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Blues Thread Workshop Inspires Students and Educators

Students interviewing a source in the Delta. Students broke into teams of two or three to tell stories in various towns near Cleveland, Mississippi.

In April of this year, eight universities participates in a multimedia immersion program: Allegheny College, American University, Delta State University, Guilford College, Jackson State University, Ohio University, West Virginia University and the University of Mississippi.

When Meek School professor Alysia Burton Steele wrote to their representatives asking for participation no one hesitated in contributing. They knew, that collaborative efforts, when done well, give wonderful practical experience to students, produce strong local content, support local businesses, engage communities and cultivate long-lasting working relationships.
The beginnings of this collaboration started years ago at Ohio University with a project called “Dawn to Dusk,” where students documented stories for a day and published them in the local paper. Several years later, Ohio alumna Cheryl Hatch, then a professor at Allegheny College, brought it to her school so students could become engaged in the community, and the community would spend time on campus. With this inspired approach, Hatch invited various schools to participate and in 2015, she invited Steele to not only speak and share her work, but also to bring Ole Miss students. They loved the experience.

Josh Birnbaum, Ohio University professor, goes over best practices for collecting audio with Ole Miss students Veronica Mejia and Marlee Crawford (right).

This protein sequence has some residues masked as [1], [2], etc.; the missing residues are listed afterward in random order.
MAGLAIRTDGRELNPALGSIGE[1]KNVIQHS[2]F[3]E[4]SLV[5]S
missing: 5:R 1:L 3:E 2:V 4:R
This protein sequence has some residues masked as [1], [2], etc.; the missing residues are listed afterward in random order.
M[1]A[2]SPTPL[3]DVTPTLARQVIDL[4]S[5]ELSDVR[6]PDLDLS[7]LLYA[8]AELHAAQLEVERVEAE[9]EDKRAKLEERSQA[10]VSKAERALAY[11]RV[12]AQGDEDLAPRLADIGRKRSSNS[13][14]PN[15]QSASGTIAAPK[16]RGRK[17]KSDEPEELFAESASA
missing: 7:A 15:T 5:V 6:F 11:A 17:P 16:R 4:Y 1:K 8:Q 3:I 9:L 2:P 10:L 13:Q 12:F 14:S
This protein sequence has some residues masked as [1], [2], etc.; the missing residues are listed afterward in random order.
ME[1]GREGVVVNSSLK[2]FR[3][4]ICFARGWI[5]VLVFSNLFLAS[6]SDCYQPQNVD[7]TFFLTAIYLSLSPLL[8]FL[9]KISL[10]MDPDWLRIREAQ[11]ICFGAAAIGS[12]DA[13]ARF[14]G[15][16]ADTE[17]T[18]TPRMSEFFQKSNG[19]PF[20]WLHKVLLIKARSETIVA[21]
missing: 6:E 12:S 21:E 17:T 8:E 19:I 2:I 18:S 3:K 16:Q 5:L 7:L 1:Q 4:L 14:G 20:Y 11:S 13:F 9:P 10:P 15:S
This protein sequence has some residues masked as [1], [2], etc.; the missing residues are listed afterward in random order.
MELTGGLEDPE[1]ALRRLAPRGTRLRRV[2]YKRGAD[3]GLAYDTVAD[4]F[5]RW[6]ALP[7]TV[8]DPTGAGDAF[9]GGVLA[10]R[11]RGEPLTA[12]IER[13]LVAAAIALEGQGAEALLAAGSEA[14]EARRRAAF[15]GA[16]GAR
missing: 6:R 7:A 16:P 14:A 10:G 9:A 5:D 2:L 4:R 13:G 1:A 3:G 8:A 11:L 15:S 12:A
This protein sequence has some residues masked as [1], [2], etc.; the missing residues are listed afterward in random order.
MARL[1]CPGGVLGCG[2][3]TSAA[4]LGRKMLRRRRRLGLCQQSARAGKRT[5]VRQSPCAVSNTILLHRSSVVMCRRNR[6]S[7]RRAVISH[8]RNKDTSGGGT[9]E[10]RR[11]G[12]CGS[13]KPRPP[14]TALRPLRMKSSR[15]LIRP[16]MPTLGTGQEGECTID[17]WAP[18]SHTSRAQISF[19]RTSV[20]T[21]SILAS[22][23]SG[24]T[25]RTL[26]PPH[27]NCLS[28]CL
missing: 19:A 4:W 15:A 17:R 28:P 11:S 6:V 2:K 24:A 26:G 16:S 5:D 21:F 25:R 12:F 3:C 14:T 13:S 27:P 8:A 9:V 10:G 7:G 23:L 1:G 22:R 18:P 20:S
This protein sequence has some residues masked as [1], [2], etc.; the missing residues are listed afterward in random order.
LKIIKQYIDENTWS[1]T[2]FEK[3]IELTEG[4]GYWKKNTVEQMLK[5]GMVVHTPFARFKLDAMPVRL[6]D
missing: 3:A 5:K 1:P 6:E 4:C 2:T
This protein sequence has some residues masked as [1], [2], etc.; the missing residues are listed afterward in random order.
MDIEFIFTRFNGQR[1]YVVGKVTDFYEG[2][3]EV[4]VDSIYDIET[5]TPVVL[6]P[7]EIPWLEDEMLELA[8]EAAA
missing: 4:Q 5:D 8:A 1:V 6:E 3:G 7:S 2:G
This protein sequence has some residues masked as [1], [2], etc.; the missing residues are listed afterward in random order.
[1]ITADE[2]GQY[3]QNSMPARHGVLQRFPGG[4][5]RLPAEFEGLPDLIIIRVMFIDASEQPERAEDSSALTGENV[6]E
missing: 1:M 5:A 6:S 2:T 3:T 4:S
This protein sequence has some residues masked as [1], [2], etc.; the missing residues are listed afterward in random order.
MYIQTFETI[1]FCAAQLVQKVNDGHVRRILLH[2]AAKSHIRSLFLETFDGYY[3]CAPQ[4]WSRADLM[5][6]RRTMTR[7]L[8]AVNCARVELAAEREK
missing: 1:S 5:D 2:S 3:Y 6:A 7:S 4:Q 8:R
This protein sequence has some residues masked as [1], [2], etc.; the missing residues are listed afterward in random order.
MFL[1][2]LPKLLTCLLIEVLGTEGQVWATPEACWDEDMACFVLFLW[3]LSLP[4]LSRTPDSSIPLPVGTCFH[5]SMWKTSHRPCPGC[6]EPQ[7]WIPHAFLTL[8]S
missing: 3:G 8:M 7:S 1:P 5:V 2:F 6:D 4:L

Meek School associate dean Charlie Mitchell was so impressed, he asked if it would be possible to alternate locations and bring it to Oxford. The Meek School committed to funding a majority of the costs, including travel and hotel accommodations for four speakers who are accomplished photojournalists – Hatch, who specializes in documenting international conflicts; Smiley Pool, Pulitzer Prize-winning photojournalist at “The Dallas Morning News;” native Mississippian Jerry Holt, a staff photographer at the “Minneapolis Star Tribune;” and Akili Ramsess, executive director of the National Press Photographers Association. They all agreed to speak as well as mentor students that weekend. Students are still talking about what an inspirational experience they had as a result.
“We traveled 13 hours to get to the Delta,” said West Virginia University Professor Mary Kay McFarland, “and I worried the students would be exhausted and have a negative experience. But when they began to work on their stories with students from other schools, they got energized.”
Ole Miss student Cady Herring sets up lighting while photographing food at Senator’s Place restaurant in Cleveland.

The students learned new ways of editing, and used different equipment, but most importantly they had to work through the story vision and direction with a team of people. They saw different approaches to storytelling, and learned to be assertive about sharing their own. When they were at breakfast on the day they left the Delta, the students couldn’t stop talking about their experiences and what they learned.
Rolando Herts, director of the Delta Center for Culture and Learning at Delta State University, wanted to help with an authentic Delta eating experience and sponsored meals, which also invested back into the Delta community and highlighted local businesses.